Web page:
‘White Lotus’ and ‘Physical’ show quiet rage is all the rage

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My two favorite shows of the moment — HBO’s “White Lotus” and Apple TV+’s “Physical” — don’t share a lot in common on the surface. One is a present-day tale about the employees and guests at a Hawaiian resort and the other is about a woman who finds an escape from her mundane existence in ’80s workout culture and a spiraling eating disorder.

But if you’re in that (likely small) cross section of people who’ve seen both, you know that they are both about anger that can result from being unfulfilled and/or unseen.

So much of the delicious drama in “White Lotus” comes from what characters don’t say to each other — Armond’s (Murray Bartlett) smile-covered frustration caused by the incessant complaints of guest Shane (Jake Lacy) or Shane’s wife’s (Alexandra Daddario) inability to tell her husband when he’s being a tool. The show could be called “White Hot Rage: Hawaiian Style.” Everyone walks around wanting so deeply to genuinely feel the breeziness that the setting demands, but in reality, they’re an angry, frustrated mess underneath. (Except Jennifer Coolidge‘s Tanya, who wears her mess tied around her like a sarong.)
Rose Byrne in the Apple TV+ series 'Physical.'
Then there’s “Physical,” a show that was panned by some critics for having an unlikable main character in housewife Sheila (Rose Byrne). (Yes, expecting only likable women on television is something still happening in 2021. Eye roll.) In the show, those around Sheila aren’t privy to her often unkind thoughts. Most of her genuine feelings are expressed in voiceover as Sheila politely nods her way through life. But the truth is all in Byrne’s eyes throughout the series, which concludes its freshman season next week: Sheila can be awful to other people but it’s only a fraction of how much she hates herself.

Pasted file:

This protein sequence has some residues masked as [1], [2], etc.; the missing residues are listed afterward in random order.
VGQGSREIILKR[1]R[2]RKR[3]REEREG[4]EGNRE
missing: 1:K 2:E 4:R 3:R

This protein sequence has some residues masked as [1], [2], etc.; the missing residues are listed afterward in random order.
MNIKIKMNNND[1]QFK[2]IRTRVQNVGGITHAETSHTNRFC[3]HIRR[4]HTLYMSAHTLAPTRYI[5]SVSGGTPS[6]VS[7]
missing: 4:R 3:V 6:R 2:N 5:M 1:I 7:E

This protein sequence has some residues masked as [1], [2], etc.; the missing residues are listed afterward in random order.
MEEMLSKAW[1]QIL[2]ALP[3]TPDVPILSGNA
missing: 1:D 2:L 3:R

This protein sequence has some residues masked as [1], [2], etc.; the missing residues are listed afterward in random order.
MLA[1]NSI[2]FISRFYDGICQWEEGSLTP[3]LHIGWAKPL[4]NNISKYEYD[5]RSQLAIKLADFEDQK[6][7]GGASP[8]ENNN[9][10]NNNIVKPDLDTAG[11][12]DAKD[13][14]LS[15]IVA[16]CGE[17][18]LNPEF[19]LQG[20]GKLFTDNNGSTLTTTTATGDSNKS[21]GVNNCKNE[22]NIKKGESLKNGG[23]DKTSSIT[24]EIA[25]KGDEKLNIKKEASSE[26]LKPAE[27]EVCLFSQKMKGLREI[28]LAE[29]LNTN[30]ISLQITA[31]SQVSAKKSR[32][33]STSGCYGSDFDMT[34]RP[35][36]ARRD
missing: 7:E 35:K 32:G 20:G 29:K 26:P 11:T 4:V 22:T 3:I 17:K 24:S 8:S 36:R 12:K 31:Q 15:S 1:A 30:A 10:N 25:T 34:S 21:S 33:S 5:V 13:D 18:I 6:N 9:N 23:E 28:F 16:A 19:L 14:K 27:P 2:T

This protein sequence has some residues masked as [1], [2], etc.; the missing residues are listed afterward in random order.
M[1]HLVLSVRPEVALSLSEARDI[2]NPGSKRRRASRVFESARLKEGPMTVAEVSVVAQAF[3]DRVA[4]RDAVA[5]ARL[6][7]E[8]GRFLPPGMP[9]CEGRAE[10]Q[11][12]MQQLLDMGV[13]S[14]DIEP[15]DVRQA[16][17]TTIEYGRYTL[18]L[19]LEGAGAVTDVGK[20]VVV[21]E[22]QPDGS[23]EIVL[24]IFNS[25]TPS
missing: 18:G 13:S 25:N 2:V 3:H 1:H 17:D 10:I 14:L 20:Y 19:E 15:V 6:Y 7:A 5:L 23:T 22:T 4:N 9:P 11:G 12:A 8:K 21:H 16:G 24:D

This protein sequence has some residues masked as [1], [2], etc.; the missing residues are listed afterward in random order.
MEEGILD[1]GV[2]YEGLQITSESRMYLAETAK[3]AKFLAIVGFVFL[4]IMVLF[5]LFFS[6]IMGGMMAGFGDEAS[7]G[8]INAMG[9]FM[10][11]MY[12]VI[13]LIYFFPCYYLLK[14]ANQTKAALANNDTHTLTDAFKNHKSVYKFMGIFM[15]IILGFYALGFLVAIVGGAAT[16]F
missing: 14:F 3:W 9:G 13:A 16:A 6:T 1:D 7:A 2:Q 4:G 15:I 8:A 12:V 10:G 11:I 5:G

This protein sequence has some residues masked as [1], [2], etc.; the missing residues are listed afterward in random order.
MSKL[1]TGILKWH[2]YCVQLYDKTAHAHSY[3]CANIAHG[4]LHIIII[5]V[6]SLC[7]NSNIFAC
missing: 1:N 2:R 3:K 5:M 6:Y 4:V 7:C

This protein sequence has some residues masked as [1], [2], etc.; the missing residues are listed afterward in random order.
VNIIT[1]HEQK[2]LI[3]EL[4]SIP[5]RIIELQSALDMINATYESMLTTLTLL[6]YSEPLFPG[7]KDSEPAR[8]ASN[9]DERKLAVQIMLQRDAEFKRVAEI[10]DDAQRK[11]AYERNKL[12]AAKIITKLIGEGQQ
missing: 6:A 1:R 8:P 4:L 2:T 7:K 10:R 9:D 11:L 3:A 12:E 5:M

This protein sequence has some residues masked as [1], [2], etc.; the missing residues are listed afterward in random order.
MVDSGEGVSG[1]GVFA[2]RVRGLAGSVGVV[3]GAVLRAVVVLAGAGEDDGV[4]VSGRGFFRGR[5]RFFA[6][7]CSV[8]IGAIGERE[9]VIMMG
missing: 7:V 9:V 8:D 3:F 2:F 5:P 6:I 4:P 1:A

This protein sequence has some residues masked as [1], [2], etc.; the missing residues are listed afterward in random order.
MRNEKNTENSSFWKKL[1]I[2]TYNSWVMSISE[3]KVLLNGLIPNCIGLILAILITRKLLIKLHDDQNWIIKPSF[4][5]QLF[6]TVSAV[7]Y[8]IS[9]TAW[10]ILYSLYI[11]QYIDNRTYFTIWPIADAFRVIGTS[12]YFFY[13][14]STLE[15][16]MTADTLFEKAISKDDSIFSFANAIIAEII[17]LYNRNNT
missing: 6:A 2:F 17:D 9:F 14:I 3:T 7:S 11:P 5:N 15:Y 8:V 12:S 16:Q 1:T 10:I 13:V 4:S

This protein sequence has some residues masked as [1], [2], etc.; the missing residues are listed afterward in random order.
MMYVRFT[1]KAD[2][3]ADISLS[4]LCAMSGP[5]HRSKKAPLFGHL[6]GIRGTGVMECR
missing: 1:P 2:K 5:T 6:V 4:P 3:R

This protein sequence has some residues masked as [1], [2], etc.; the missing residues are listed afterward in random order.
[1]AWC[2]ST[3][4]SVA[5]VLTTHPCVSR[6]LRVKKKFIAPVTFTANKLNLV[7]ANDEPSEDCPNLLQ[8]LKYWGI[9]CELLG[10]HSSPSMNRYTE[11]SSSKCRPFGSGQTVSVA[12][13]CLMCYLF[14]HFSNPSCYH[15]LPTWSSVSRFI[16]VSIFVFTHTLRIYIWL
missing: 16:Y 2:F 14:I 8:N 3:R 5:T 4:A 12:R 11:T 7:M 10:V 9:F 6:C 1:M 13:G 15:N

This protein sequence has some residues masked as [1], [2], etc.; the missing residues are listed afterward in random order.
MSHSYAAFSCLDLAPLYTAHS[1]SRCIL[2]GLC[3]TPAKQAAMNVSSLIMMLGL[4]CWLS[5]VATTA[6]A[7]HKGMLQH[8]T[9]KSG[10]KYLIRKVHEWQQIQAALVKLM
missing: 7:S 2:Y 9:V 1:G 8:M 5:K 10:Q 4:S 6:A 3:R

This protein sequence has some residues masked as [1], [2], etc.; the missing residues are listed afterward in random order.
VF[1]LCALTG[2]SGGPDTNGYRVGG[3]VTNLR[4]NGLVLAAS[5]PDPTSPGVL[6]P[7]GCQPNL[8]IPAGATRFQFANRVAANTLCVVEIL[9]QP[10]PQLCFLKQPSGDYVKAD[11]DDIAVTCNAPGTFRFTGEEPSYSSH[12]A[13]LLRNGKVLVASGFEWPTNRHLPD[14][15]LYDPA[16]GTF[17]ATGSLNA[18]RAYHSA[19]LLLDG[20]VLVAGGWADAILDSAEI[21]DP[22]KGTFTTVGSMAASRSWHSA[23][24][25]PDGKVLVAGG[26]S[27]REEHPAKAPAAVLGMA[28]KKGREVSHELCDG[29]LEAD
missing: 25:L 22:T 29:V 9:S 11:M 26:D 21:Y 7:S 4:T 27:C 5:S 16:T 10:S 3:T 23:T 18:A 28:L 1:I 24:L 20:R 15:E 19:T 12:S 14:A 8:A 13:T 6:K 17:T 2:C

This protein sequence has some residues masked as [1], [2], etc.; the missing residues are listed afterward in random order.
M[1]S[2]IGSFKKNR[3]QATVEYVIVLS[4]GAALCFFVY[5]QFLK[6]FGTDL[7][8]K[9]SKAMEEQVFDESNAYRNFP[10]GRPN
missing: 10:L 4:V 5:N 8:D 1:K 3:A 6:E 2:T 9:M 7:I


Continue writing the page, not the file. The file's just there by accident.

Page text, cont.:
I have great empathy for this character. If you’ve ever lived with an eating disorder, you know that when you have nowhere to put all the overflowing dislike you have for yourself, sometimes it ends up unfairly aimed toward others. Also, let’s be real, no one among us would be sad if Sheila’s horrible husband Danny (Rory Scovel) got hit by a bus Regina George-style.
Gone are the days (for now) where I crave the big Acting with a capital “A” moment. Give me eyes that say more than a monologue can (a Masterclass Elisabeth Moss can surely give after four seasons of “The Handmaid’s Tale“). Give me a telling smile that simultaneously says “Thank you” and “To heck with you.” And please don’t remind me that these shows are nearly over. (The fourth of six “White Lotus” episodes airs on Sunday.) I won’t know what to do with myself — besides silently stew.

We need to talk about ‘Kevin Can F**k Himself’

Annie Murphy as Allison in 'Kevin Can F*** Himself.'

In more dark comedy commentary, CNN’s Brian Lowry has an endorsement that’s worth giving an F about.

He writes: “In a week that brings the dating show ‘FBoy Island’ to HBO Max, another not-suitable-for-family-newspapers title, ‘Kevin Can F**k Himself,’ comes to an end on AMC.

The eight-episode show began with a fair amount of promise,…



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